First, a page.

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Knox County EMS system needs overhaul, new report shows

Submitted, AMR

New bids for Knox County’s emergency medical services contract could be thwarted by the current contract’s design, according to a new report presented to the Knox County Commission on Monday. That report also found that some ambulances are waiting close to an hour at area hospitals before they can hand patients over to hospital staff, and that EMS response times are not equitable across the county.

The report, from Fitch and Associates, was presented to the Knox County Commission on Monday as it considers new bids for the Emergency Medical Services contract. The county currently has a contract with American Medical Response.

“Your market changed, so the contract that you currently are under was not going to be financially feasible going into a ... process to obtain a bunch of bidders,” said Todd Sheridan, a junior partner at Fitch, who pointed out that the higher costs associated with emergency medical care are being seen across the industry.

The average time spent for hospital turnaround in Knox County, meaning the time that EMS medics had to wait to relinquish patients into hospital care, was 53 minutes in 2022. Those delays are causing “a significant reduction” in the number of available ambulances in the county, according to the report. Hospital staffing shortages are at the root of that problem.

Fitch’s report points out that those wait times at hospitals “make it impossible for an EMS contractor to be sustainable,” which could hinder competitive bids in the search for EMS services. Fitch said the current EMS system is “financially unsustainable without subsidies or adjustments to performance expectations.”

With 43,507 hospital transports a year, 29,004 hours are spent waiting at hospitals, costing the system about $4 million a year, according to Fitch.

Knox County has a high percentage of self-pay patients, adding to the financial burden.

Fitch recommended new locations for EMS to allow for faster travel times, to meet a 10-minute response time, around the county. The firm also made recommendations for additional ambulances.

Fitch also recommended hiring a medical director and purchasing software to automate the required record-keeping, which is now done manually.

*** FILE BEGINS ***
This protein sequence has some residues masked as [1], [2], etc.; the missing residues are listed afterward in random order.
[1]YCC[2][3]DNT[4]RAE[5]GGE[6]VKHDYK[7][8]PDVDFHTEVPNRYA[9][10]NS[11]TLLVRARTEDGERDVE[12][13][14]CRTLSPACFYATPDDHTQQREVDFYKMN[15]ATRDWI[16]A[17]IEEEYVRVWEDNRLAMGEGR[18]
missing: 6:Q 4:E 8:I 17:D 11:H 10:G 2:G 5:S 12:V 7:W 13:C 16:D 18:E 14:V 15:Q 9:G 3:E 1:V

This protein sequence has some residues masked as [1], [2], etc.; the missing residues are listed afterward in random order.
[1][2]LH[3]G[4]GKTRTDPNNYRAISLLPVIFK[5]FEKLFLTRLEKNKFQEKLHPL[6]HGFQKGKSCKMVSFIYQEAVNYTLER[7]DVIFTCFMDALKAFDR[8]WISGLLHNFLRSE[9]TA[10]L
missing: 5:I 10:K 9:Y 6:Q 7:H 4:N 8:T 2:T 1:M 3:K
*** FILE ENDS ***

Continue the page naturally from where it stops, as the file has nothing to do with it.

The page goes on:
“If that contractor was to leave you and another contractor was brought in, then you are starting from scratch,” Sheridan said. “From a medical-direction oversight and a software oversight, that you all own that software, you all have a singular medical director to provide a system of controls for your community.”

Knox County Commissioner Kim Frazier raised concerns over awarding the contract to a single company. Fitch replied that two EMS providers could partner, but that only one would hold the main contract.

“I want to make sure that as a county [we] provide the most comprehensive, emergency response services to every citizen in every corner of this county and that we are looking at every available resource,” Frazier said.

Knox County will decide on a count EMS provider that will service the county starting Feb. 1, 2024. AMR, AmeriPro of Tennessee, Falck and Priority Ambulance have made bids.

Jon came to WUOT in 2022 as the local host for NPR’s Morning Edition. He previously served as a producer, reporter, and on-air talent for several stations within the former Citadel Broadcasting group of Knoxville. Jon’s later pursuits in communications were found in the civil service branches to include Anderson County Emergency Services, The Federal Emergency Management Agency, and most recently with the U.S. State Department in Iraq.
Riley was born in Wisconsin before moving to Tennessee at a young age to live in Nashville. She is a recent graduate from the University of Tennessee-Knoxville, where she graduated with a Magna Cum Laude degree in Journalism and Electronic Media. Riley started at WUOT as a news intern in 2021 before working with donor relations and becoming the weekend announcer.